19:15PM. Tuesday. February 5th 2019. Night three of Playhouse Creatures.
I’m currently sat on my little perch in the Millgate tech box, excited for another run of a great, gritty little show called Playhouse Creatures. I expect that the cast are just about ready, the audience are sipping their last pre-show drinks and, I hope, my sound operator colleague Emma Sykes is arriving at the theatre!
Playhouse is a show I’ve dabbled in before, doing tech for an extract performed in a –
^that was as far as I got before the aforementioned sound colleague arrived and it was time to gear up for the show. I’m now writing just post performance and I have to say; what a treat of a show Playhouse Creatures really is – both to work on and to watch.
April de Angelis has given us a gem. Five characters full of gusto and wit, some hilarious one liners – and she even managed to squeeze the Great Fire of London in, just for good measure!
My previous experience with the play meant I had dipped my toes into the world of these five women, the first on the British stage, before. But here’s the thing about dipping; only when I was invited to be part of Millgate’s production of Playhouse, by director Carol Davies, did I really get the chance to throw myself into de Angelis’ world of driven actresses, and the barrage of issues they grappled with. This is the story of the pioneers we never learn about – women. Five women of different backgrounds, generations and personalities; de Angelis offers us a microcosm of the thousands of women who, throughout history, have raised their heads above the parapet to enter previously male professions. The playhouse setting, of course, makes way for some fantastic drama and makes the huge personalities of the women totally believable.
The period of the play gave us the opportunity to use beautiful restoration costume pieces (many of which were constructed by our very own Verity Mann!) and delve into the architecture of a 17th century playhouse during the design process. Whilst period pieces aren’t necessarily everyone’s cup of tea, this production is anything but dull. De Angelis has offered us the opportunity to be just a little bit irreverent, pointing out the imperfections in our beloved institution that is the theatre. Each of the five characters (Nell Gwyn, Elizabeth Farley, Rebecca Marshall, Mary Betterton and Doll Common) brings their story into the tiring room; we learn of how they entered the theatre, and how they were eventually pushed, or enticed out despite their talent and determination. Over the course of being involved in the show, I’ve come to feel resentment against the establishment when some of our leading ladies are forced out of their dear profession, and find solace in those who have the happier endings.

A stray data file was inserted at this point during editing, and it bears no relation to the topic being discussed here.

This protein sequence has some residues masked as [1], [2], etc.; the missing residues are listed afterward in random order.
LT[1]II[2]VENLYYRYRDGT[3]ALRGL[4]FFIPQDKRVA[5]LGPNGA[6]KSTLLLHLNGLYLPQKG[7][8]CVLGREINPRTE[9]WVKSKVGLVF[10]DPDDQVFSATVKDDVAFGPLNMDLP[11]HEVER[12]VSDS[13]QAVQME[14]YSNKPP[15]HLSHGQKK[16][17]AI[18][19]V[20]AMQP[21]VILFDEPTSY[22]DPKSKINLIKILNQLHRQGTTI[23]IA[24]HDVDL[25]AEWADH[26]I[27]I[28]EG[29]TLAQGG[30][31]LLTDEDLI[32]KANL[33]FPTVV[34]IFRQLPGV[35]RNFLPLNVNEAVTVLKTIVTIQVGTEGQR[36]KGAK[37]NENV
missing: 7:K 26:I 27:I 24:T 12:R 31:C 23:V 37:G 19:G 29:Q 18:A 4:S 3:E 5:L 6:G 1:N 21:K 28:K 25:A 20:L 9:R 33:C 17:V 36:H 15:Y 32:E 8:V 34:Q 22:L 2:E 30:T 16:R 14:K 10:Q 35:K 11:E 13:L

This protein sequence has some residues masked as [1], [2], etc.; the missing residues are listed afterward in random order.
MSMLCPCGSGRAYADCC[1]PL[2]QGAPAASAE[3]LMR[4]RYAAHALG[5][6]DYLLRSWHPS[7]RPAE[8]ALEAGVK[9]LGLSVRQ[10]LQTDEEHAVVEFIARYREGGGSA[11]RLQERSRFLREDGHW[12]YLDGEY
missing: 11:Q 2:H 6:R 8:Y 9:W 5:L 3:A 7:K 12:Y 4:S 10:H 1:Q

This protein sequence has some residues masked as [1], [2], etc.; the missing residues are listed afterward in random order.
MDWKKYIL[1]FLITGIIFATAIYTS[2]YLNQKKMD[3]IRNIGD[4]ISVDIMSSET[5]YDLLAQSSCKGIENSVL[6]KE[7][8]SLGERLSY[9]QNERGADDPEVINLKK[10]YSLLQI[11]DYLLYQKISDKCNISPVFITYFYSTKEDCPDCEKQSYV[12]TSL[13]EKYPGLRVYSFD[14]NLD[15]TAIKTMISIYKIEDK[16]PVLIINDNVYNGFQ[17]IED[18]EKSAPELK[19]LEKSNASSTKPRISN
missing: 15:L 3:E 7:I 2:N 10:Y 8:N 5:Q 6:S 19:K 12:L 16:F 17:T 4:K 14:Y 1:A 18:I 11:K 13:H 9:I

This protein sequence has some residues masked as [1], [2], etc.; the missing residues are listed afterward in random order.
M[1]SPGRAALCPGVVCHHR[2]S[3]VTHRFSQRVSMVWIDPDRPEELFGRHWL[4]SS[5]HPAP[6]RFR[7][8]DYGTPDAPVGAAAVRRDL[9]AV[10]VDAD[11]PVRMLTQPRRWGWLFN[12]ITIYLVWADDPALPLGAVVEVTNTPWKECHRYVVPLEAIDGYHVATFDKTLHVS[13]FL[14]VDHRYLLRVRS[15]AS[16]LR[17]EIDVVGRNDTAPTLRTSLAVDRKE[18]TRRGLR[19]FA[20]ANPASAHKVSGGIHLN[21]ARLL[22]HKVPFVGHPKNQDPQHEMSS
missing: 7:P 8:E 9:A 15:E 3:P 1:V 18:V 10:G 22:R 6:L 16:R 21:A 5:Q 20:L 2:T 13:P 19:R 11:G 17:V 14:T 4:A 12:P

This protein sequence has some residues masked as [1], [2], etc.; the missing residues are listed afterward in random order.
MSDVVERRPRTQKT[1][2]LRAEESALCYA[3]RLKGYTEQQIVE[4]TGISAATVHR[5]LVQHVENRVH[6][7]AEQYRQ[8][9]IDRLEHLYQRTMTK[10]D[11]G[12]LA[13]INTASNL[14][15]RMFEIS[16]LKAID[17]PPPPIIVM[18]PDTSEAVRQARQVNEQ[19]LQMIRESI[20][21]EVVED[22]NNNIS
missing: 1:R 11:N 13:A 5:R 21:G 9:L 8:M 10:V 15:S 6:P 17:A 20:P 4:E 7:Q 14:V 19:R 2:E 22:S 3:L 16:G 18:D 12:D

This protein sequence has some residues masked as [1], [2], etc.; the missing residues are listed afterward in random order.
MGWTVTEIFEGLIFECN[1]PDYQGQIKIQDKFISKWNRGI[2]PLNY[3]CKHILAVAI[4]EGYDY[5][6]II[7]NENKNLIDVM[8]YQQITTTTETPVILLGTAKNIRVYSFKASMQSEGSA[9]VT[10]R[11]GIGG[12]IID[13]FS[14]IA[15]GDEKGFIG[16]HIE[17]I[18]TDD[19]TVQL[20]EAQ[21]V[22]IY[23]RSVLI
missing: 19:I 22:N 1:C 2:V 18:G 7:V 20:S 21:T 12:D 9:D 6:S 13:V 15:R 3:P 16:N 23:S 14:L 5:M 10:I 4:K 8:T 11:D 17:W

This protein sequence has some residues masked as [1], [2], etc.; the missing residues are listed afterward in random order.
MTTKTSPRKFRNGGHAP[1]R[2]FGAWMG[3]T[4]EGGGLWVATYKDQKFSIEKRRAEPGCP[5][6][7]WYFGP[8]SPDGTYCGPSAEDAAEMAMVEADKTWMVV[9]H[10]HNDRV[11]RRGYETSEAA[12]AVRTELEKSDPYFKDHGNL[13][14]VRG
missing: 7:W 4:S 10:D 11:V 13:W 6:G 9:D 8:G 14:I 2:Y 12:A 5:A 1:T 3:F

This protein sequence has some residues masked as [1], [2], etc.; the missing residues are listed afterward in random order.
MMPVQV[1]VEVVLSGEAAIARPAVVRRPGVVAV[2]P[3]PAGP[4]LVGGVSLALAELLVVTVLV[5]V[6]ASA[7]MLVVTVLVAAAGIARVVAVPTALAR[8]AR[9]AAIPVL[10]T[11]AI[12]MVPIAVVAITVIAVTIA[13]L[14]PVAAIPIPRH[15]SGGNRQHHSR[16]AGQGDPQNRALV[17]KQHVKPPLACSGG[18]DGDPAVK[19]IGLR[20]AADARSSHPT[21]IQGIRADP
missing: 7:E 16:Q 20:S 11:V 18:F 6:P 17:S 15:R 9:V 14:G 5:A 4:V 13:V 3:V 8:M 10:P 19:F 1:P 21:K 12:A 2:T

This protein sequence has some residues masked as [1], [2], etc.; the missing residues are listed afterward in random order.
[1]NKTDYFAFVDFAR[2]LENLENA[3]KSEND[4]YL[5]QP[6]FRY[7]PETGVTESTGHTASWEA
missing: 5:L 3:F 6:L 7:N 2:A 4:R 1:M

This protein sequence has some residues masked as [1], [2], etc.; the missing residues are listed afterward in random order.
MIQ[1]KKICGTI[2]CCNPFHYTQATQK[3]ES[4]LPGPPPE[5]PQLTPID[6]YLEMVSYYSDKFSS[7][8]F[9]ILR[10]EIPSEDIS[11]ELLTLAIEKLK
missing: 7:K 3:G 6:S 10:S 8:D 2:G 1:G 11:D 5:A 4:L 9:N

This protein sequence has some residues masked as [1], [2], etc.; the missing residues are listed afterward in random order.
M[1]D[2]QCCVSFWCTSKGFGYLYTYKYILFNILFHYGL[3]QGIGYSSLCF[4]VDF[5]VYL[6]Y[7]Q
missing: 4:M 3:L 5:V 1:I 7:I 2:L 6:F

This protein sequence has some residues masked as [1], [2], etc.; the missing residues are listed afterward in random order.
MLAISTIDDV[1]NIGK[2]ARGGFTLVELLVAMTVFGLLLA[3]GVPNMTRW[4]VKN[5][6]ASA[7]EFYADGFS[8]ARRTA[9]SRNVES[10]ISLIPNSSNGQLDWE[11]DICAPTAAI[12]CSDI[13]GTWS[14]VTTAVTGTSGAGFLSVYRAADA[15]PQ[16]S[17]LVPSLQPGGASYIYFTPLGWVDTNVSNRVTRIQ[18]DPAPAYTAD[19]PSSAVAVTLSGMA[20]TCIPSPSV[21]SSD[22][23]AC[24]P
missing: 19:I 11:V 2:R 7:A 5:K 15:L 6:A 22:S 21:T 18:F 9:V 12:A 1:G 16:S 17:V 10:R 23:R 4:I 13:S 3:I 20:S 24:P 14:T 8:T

We have a fantastic cast of actresses on hand to give justice to the depth of each of the women; Kate Davies brings boundless energy and an admirably assertive quality to young Nell Gwyn; she’s boisterous, gets what she wants and has that hopeful gleam in her eye – Kate’s youthful Nell implies the potential women’s contribution brought to the theatre all those years ago. Ann Wright’s impeccable comic timing brings out Doll Common’s humour, her gripping story-telling reminding us that it is her years spent in the Playhouse that have shaped her. Angela Bryan draws out the nuanced personality of Elizabeth Farley; Mrs Farley’s puritan background may have given her a hard exterior, but Angela ensures her moments of excitement, love and fear all shine through. Verity Mann plays a collected Mary Betterton – her years of commitment to her art mean she has developed the perfectly polite persona, but Verity shows us that it is being on the stage that sets Mrs Betterton’s heart on fire; her passion for the theatre knows no bounds. Mrs Marshall’s bold, proud and fiery disposition is portrayed fantastically by Liz Travis; she isn’t one to stand by and be quiet – this often makes her the bringer of great comedy.
As a designer and a technician, Playhouse Creatures is one of those joyous plays that never stops moving. Inside, outside, onstage, offstage. Market sounds, raucous tavern-eqsue hullaballoo, thunderous applause, rapidly spreading fire! It’s been great fun building the visual and auditory world of the Playhouse Creatures for all of us involved. There’s a lighting or a sound cue on most pages of the script. We like to think this reflects the pace of the show, and even the lives of the characters – these are busy women, the tiring room traffic never stops! However, whilst there is a laugh to be found in every scene, there are some truly poignant moments that remind us what the first actresses on the British stage had to deal with when they took that step into the spotlight. Their story is an important one – one I’m so glad I could be part of telling. I hope to see a few full auditoriums before the end of the run – it really is worth braving the February chill.